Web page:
Live Review: Dengue Fever

DENGUE FEVER – Broadcast – 27/9

If you’ve ever heard ​’Misirlou​’ off the Pulp Fiction soundtrack, or, alternatively, Black Eyed Peas’ ​’Pump It’​, you’ll have discovered that surf rock blends rather tastily with world music.  Dengue Fever clearly know this very well and have made it their craft, combining psychedelia with Cambodian pop to deliver luscious tones and highly danceable tunes.  Never reliant on a gimmick, each and every song had a life of its own, with everyone in the room bobbing their heads to the rhythm at the very least.

Lesser bands may have struggled to fill out the sound and make something exciting out of some of the simpler riffs a good few songs were based on, but the five-­piece always had another trick to pull out of their collective sleeve. Singer Chhom Nimol’s high­-pitched – but in no way shrill – vocals soared over the raucous noise of the band, and the lyrics’ being mostly in the Cambodian Khmer language really allowed you to focus solely on the tone of her voice.  The rest of the band were certainly capable: ­the guitar, bass and drums would have made some serious sound on their own ­ but arguably stealing the show was David Ralicke, switching between tenor sax, cornet and flute, who at one point, quite without warning, jumped off the stage and played a screaming sax solo in the middle of the audience.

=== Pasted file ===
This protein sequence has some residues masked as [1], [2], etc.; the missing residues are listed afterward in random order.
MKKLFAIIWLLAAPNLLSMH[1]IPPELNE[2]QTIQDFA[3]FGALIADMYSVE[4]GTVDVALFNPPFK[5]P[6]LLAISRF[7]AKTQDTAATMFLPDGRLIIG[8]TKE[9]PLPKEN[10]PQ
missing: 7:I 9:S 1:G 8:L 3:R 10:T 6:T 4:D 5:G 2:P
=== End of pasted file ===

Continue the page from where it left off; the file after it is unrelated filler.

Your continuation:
All night the band were swaying and visibly having a good time, which really rubbed off on all watching. Everyone was encouraged to dance and clap along when possible; the pacing was spot­on with only one song that didn’t really hit with the crowd, and plenty that had people jumping. Definitely one for fans of the likes of Gogol Bordello and The Baghdaddies, and for anyone else who just bloody likes to party.

[Jimmy Donaghy]

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